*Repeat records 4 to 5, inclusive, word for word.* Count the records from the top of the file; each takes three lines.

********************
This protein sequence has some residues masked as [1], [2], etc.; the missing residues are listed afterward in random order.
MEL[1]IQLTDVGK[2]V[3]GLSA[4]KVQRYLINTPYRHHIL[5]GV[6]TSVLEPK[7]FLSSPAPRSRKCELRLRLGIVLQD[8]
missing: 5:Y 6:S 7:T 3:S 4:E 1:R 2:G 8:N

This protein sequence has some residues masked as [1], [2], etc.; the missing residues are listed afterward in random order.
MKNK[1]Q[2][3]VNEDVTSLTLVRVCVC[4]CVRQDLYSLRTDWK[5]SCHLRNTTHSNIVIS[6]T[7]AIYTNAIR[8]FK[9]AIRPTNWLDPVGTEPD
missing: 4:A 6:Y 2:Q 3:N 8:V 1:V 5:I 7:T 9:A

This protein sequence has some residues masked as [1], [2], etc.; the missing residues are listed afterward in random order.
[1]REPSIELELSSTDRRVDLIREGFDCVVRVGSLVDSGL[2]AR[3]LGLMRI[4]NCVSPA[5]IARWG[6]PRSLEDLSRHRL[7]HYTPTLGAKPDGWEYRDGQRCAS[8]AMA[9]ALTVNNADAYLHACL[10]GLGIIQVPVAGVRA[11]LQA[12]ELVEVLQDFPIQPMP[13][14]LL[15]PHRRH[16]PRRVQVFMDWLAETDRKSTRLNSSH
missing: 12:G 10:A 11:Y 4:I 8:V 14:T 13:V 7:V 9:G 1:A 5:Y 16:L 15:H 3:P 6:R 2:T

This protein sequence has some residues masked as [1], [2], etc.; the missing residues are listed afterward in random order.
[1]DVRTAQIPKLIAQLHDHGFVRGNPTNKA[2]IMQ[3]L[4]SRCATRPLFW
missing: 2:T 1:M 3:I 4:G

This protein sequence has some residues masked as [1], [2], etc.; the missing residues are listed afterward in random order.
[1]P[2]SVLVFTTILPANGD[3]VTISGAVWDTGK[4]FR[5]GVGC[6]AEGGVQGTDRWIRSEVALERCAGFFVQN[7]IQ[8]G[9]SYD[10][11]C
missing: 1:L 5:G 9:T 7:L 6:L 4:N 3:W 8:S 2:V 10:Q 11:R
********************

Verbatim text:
This protein sequence has some residues masked as [1], [2], etc.; the missing residues are listed afterward in random order.
[1]DVRTAQIPKLIAQLHDHGFVRGNPTNKA[2]IMQ[3]L[4]SRCATRPLFW
missing: 2:T 1:M 3:I 4:G

This protein sequence has some residues masked as [1], [2], etc.; the missing residues are listed afterward in random order.
[1]P[2]SVLVFTTILPANGD[3]VTISGAVWDTGK[4]FR[5]GVGC[6]AEGGVQGTDRWIRSEVALERCAGFFVQN[7]IQ[8]G[9]SYD[10][11]C
missing: 1:L 5:G 9:T 7:L 6:L 4:N 3:W 8:S 2:V 10:Q 11:R